L’immunité controversée de l’Afrique

NEW YORK – La décision de l’Union Africaine, après plus de cinq années de préparation, de transférer sa compétence juridique en matière de crimes internationaux comme le génocide, les crimes contre l’humanité et les crimes de guerre, à la Cour africaine de justice et des droits de l’homme a généré de nombreuses controverses.

Les opposants à la décision de l’Union Africaine prétendent qu’il n’existe aucune cour des droits de l’homme régionale comparable ailleurs, et que le statut de Rome de la Cour pénale internationale (CPI) ne prévoit pas de systèmes régionaux complémentaires. Mais « cela ne s’est jamais vu auparavant » n’est jamais une raison suffisante pour ne pas innover, d’autant que le statut de la CPI n’est pas une autorité du droit international inattaquable en matière de responsabilité. En fait, la Charte des Nations Unies autorise explicitement « l’existence d’agences ou d’arrangements régionaux pour la gestion des affaires liées au maintien de la sécurité et de la paix internationales qui exigeraient une action régionale. »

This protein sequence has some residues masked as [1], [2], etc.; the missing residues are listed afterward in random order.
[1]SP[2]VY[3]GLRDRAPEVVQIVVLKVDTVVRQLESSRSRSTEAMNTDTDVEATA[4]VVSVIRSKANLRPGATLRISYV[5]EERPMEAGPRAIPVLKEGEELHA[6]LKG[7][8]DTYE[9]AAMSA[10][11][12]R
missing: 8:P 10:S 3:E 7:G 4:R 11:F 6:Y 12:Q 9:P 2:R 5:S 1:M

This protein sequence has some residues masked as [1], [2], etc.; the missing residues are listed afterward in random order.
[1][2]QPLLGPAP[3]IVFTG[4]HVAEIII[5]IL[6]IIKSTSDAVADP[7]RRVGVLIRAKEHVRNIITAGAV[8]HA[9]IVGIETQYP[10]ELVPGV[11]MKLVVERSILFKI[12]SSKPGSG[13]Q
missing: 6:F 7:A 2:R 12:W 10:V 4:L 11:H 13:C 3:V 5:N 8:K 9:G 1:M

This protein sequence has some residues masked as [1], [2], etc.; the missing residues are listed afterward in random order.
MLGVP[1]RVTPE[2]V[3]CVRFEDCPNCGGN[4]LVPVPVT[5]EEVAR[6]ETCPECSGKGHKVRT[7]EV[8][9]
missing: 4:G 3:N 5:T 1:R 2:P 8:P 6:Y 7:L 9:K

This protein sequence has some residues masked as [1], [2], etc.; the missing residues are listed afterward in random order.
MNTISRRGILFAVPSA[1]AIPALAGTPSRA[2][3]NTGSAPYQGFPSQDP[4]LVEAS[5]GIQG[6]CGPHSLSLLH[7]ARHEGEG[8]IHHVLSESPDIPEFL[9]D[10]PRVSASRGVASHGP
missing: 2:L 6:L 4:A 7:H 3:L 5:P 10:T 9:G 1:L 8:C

Un autre critique largement entendue est que l’Afrique souffre d’un manque de capacité à juger les crimes internationaux. Mais cette notion selon laquelle l’Afrique ne pourrait prendre la responsabilité de juger des Africains ayant commis des atrocités est au mieux, condescendante. La capacité n’est pas une condition statique. Avec un profond engagement, n’importe quel pays ou institution peut se la forger.

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